U.S. Attitudes Surrounding Spay & Neuter
An estimated 1.5 million cats and dogs are euthanized in the U.S. each year. Spay/neuter practices reduce overcrowding in animal shelters and mean that fewer nonhuman animals will meet such a fate. This article explores how the U.S. public perceives spaying and neutering of dogs and cats to inform efforts to promote the practice, including the potential for policy changes.
The study involved a survey of almost one thousand U.S. respondents, two-thirds of whom had companion animals. The author ensured that half the sample were urban and half rural, as these differences are currently understudied in the literature. Respondents were randomly assigned a survey on cats or on dogs to examine species-specific differences in attitudes.
Results showed positive attitudes towards spaying and neutering of companion animals. Over 90% of respondents were aware that sterilization is possible; over 80% agreed that it’s important to control overpopulation; almost 75% felt that it is the right thing to do; and 65% felt that there are health benefits. Only 17% felt that it is cruel, although roughly a third felt that it can be dangerous.
Caring for a companion animal was significantly related to attitudes on over half the survey items, with companion animal guardians more likely to express positive views and to believe the decision to sterilize should lie with the guardian. Women were more likely than men to be positive about sterilization, but also were more accepting of laws surrounding sterilization. Rural respondents were more positive than urban respondents, which the author suggests may be related to a more utilitarian relationship with nonhuman animals.
Systemic change can be more promising than relying solely on individual guardians. In the case of spay/neuter, however, this survey suggests that public support is not yet there. Although a strong majority of respondents were positive about spaying and neutering, only 38% agreed that it should be legally required, compared to 71% who felt that the animal’s guardian should decide (note: numbers add up to more than 100% because questions were posed separately).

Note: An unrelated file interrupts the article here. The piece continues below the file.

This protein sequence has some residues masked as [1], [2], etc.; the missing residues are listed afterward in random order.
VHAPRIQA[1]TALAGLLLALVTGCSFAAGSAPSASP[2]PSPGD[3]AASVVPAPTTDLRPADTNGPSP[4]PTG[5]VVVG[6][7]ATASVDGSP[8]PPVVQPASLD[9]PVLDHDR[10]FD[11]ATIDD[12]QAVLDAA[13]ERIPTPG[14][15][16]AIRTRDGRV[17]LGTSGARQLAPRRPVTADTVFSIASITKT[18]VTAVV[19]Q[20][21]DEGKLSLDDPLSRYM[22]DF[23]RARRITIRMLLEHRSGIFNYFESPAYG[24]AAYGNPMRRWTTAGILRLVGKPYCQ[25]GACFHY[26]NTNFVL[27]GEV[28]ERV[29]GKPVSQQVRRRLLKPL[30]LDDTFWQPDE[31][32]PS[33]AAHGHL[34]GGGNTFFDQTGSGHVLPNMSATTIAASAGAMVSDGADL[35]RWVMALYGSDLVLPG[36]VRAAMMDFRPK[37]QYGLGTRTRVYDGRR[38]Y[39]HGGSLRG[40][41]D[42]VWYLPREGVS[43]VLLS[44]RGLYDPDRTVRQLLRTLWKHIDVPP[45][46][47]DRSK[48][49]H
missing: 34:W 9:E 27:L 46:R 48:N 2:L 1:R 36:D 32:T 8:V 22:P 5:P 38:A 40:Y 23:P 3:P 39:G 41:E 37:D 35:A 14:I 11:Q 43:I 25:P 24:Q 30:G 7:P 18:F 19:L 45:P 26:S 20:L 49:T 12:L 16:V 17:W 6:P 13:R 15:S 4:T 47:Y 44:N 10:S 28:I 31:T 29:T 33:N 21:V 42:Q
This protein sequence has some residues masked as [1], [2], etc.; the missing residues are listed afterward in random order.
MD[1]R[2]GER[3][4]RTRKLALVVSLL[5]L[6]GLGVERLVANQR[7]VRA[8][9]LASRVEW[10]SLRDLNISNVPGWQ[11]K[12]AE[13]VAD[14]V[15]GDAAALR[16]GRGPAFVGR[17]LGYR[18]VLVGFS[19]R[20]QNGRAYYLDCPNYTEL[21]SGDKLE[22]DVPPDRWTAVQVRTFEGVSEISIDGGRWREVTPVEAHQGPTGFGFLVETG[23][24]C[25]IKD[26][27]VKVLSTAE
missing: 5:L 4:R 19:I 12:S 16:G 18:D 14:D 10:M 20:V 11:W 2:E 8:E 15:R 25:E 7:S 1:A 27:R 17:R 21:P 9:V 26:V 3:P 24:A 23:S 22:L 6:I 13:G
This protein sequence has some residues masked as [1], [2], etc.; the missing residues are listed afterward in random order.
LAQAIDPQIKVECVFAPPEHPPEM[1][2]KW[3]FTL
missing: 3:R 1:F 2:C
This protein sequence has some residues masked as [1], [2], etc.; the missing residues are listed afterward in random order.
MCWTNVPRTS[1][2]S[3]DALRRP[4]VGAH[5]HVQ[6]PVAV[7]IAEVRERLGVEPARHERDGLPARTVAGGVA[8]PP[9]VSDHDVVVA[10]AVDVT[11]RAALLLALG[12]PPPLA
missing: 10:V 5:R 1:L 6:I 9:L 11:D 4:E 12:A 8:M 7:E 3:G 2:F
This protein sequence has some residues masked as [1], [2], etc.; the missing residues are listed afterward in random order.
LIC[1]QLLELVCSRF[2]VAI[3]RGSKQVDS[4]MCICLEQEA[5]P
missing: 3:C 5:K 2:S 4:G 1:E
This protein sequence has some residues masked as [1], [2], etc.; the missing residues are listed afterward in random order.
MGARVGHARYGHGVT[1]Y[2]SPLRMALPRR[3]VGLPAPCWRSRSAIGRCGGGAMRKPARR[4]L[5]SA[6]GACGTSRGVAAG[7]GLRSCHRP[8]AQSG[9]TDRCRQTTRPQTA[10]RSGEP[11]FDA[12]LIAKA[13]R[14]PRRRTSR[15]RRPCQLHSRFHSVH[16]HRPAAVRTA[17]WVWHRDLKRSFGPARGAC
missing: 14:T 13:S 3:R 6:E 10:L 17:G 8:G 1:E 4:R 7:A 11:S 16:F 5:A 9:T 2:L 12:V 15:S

With this skew towards individual rather than institutional decisions about sterilization, what avenues might be promising for advocates hoping to promote the practice? In their discussion, the author mentions two strands: reducing cost barriers, and conducting targeted outreach to millennials. These suggestions are based on the survey’s findings that over half of respondents felt that sterilization is expensive, and that younger respondents expressed concerns about its importance and the potential harms.
In its exploration of attitudes, this study is a valuable complement to existing research into behaviors surrounding spay/neuter practices. Understanding the attitudes of the general public is particularly important for advocates hoping to promote change at the policy level: broad citizen support is key to pass such initiatives. In the meantime, insights from this survey can guide strategies to promote spaying and neutering and lessen the number of nonhuman animals euthanized.